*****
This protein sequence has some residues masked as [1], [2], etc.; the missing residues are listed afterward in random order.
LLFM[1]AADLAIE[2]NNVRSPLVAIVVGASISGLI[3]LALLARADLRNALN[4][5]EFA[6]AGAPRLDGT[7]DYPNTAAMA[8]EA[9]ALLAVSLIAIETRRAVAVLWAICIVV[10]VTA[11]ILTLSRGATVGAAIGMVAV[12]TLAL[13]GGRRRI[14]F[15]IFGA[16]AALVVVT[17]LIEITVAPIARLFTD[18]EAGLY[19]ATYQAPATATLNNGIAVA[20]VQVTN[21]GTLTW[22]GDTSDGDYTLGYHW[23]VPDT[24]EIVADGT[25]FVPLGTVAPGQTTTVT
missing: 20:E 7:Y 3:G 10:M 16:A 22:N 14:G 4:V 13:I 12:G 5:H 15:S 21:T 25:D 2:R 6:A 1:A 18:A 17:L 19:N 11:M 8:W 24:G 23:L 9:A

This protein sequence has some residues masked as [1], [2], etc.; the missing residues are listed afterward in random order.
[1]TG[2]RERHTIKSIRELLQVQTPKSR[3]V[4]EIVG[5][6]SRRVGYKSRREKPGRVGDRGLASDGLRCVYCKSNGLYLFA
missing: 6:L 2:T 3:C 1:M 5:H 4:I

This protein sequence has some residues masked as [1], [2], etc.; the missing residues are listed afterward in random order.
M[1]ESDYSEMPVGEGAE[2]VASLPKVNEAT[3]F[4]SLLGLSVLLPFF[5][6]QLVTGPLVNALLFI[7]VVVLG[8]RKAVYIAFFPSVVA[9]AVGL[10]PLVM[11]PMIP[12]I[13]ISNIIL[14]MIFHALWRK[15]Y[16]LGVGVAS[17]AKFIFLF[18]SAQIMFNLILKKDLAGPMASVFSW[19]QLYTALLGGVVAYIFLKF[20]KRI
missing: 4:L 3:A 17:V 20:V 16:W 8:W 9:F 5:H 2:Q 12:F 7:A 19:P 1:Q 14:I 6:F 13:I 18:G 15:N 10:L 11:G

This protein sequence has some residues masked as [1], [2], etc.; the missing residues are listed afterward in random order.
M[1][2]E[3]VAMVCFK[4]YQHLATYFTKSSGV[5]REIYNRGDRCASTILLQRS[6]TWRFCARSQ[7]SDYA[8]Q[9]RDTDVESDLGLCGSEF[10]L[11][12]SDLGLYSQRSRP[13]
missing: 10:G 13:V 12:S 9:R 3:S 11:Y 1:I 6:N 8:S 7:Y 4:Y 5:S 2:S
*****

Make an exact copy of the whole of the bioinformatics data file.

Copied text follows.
This protein sequence has some residues masked as [1], [2], etc.; the missing residues are listed afterward in random order.
LLFM[1]AADLAIE[2]NNVRSPLVAIVVGASISGLI[3]LALLARADLRNALN[4][5]EFA[6]AGAPRLDGT[7]DYPNTAAMA[8]EA[9]ALLAVSLIAIETRRAVAVLWAICIVV[10]VTA[11]ILTLSRGATVGAAIGMVAV[12]TLAL[13]GGRRRI[14]F[15]IFGA[16]AALVVVT[17]LIEITVAPIARLFTD[18]EAGLY[19]ATYQAPATATLNNGIAVA[20]VQVTN[21]GTLTW[22]GDTSDGDYTLGYHW[23]VPDT[24]EIVADGT[25]FVPLGTVAPGQTTTVT
missing: 20:E 7:Y 3:G 10:M 16:A 22:N 14:G 4:V 13:I 12:G 5:H 15:S 21:T 25:D 2:R 6:A 1:A 18:A 17:L 19:N 11:M 8:W 24:G 23:L 9:A

This protein sequence has some residues masked as [1], [2], etc.; the missing residues are listed afterward in random order.
[1]TG[2]RERHTIKSIRELLQVQTPKSR[3]V[4]EIVG[5][6]SRRVGYKSRREKPGRVGDRGLASDGLRCVYCKSNGLYLFA
missing: 6:L 2:T 3:C 1:M 5:H 4:I

This protein sequence has some residues masked as [1], [2], etc.; the missing residues are listed afterward in random order.
M[1]ESDYSEMPVGEGAE[2]VASLPKVNEAT[3]F[4]SLLGLSVLLPFF[5][6]QLVTGPLVNALLFI[7]VVVLG[8]RKAVYIAFFPSVVA[9]AVGL[10]PLVM[11]PMIP[12]I[13]ISNIIL[14]MIFHALWRK[15]Y[16]LGVGVAS[17]AKFIFLF[18]SAQIMFNLILKKDLAGPMASVFSW[19]QLYTALLGGVVAYIFLKF[20]KRI
missing: 4:L 3:A 17:V 20:V 16:W 8:W 9:F 5:H 2:Q 12:F 7:A 19:P 1:Q 14:I 6:F 13:I 18:G 15:N 10:L 11:G

This protein sequence has some residues masked as [1], [2], etc.; the missing residues are listed afterward in random order.
M[1][2]E[3]VAMVCFK[4]YQHLATYFTKSSGV[5]REIYNRGDRCASTILLQRS[6]TWRFCARSQ[7]SDYA[8]Q[9]RDTDVESDLGLCGSEF[10]L[11][12]SDLGLYSQRSRP[13]
missing: 10:G 13:V 12:S 9:R 3:S 11:Y 1:I 6:N 8:S 7:Y 4:Y 5:S 2:S